PHILIPSBURG:— The European Union funded COSME Programme, is launching a 3 day Small and Medium-sized Enterprise: Start and Develop Your Business (SME-SDB) “21st Century Entrepreneurship” training program in St.Maarten, in collaboration with the University of St. Martin. This training is part of a series of trainings which are also implemented in all the other 11 Caribbean Overseas Countries and Territories (OCTs).
This SME-SDB 21st Century Entrepreneurship Training Program is being coordinated by Mr. Prakaash Rostam, Key Expert SME & Private Sector Development Specialist, and the workshops are facilitated by the international trainer Mr. Erwin Wolthuis. The partner involved for this program is the University of St.Martin (USM). This approach is to create a sustainable structure, giving entrepreneurs the opportunity to develop their skills and broaden their knowledge on 21st century entrepreneurship.
Mr. Rostam emphasizes that institutional capacity building is as an important ingredient for the sustainability of entrepreneurs. He identifies the combination of knowledge and skills in business development & management as a key factor for every entrepreneur. “As the playground for entrepreneurs is getting more global, we should be aware of the global rules of this game of entrepreneurship” he states, being an International Trainer and Business Development Consultant.
Dr. Francio Guadeloupe, President of the USM added that traditionally St. Martiners have been workers-entrepreneurs. They may have been employed in a hotel or restaurant, but usually had, what was called “something on the side”. This “something on the side” was chairs that they rented to tourists, catering that they did in the weekends, or say a car rental of 3 cars. This was the St. Martin spirit. Now besides this work ethic, St. Martiners also put a premium on education and being informed about world affairs. The USM is teaming up with COSME to revive and update this tradition for our modern times. This is an open invitation to all St. Martiners who still believe in having that “little something on the side” and more than that, namely, cultivating it that it may become “the thing that provides most of the bread on their table”.
“Knowledge is power, skills are your tools, so why not choose to conquer this world by creating opportunities for all, through entrepreneurship” Mr. Rostam concludes.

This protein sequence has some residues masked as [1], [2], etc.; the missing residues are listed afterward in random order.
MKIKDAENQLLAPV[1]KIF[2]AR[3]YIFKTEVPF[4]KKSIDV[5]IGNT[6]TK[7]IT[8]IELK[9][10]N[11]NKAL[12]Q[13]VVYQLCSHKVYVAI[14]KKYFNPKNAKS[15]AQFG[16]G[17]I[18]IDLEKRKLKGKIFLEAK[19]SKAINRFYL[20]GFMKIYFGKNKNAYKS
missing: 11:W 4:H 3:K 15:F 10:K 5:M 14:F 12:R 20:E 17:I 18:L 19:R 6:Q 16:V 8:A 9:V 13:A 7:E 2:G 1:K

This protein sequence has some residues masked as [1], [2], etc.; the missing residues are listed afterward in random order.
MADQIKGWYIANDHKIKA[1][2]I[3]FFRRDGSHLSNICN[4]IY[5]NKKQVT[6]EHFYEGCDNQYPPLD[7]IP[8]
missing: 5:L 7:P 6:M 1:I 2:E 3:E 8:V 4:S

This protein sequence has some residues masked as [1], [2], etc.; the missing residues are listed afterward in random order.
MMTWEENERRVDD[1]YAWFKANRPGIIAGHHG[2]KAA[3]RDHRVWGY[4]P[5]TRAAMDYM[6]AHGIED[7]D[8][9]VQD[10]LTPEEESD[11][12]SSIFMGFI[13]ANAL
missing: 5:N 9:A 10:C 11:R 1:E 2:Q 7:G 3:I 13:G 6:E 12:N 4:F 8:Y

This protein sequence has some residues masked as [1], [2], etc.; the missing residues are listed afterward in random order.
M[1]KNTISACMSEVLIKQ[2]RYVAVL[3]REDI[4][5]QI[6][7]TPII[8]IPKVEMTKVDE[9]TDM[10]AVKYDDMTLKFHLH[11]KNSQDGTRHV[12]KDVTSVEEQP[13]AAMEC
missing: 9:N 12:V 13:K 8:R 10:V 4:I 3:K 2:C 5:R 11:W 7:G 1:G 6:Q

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PHILIPSBURG:— He was a century not out, until a few days later, he was caught with a leg spin by death. George Frederick Adolphus York, the patriarch of the York family, was in good spirits when we all came together to celebrate his 100th birthday. I was fortunate to be part of the celebration, both in church and at the Tropicana Ballroom. It is therefore with utter disbelief that I received the news of his passing.
I recall mentioning on the day he turned 100, two personal experiences with him which have followed me ever since. The first was going whelking with him and the late Amos Richardson many rains ago. We used to walk from Middle Region to Oyster Bay, on the reefs where the Westin Resort and Spa is now located. Anyone who knew Mr. Freddy York, would know that such a distance was really a short stroll for him.
Looking back at those days, I think they may have allowed me to tag along with them so I could carry their bag. Whatever the reasons may have been, I count myself lucky to have had the opportunity to share the same space and joy with them. The whelking lessons were for me an excuse to be in the presence of two wise, older St. Maarteners, who had a singular and contagious joie de vivre.
In more recent times, I had once stopped to offer Freddy a ride when I came across him on one of his daily walks. He was going back home from Town. As I pulled the car next to him, he looked at me and said, “Young man, you are taking me off my routine, but I won’t disrespect you.” He then hopped into the car and I drove him home.
I am sure many other people, whose lives he impacted in his simple, quiet way, would tell of their own memories of him, whether as a seasoned, and avid domino player or as one who loved to tell jokes.
But at times like these, we are usually lost for words. Let me, therefore, borrow from novelist Isabelle Allende, who wrote: “People die only when we forget them,’ my mother explained shortly before she left me. ‘If you can remember me, I will be with you always.”
George Frederick Adolphus York will surely be with us always, because we will always remember him for his simplicity, his discipline (for it takes tremendous discipline to exercise as he did daily) and his immense sense of humor.
To all the entire York family, and in particular, to Henrietta Doran-York, our Minister Plenipotentiary in The Hague, and to all the children, grandchildren, great-grandchildren, and great, great grandchildren and the relatives and friends he left behind, please accept heartfelt condolences from my wife Gabrielle, and me and our family as well as on behalf of the Government and people of St. Maarten.
We pray that you will find strength and comfort in your faith during this time of grief and take solace in the words of author Joseph Campbell who said: “To live in hearts we leave behind is not to die.”
Freddy will continue to live in our hearts until we meet again.
May his soul rest in eternal peace.
Prime Minister William Marlin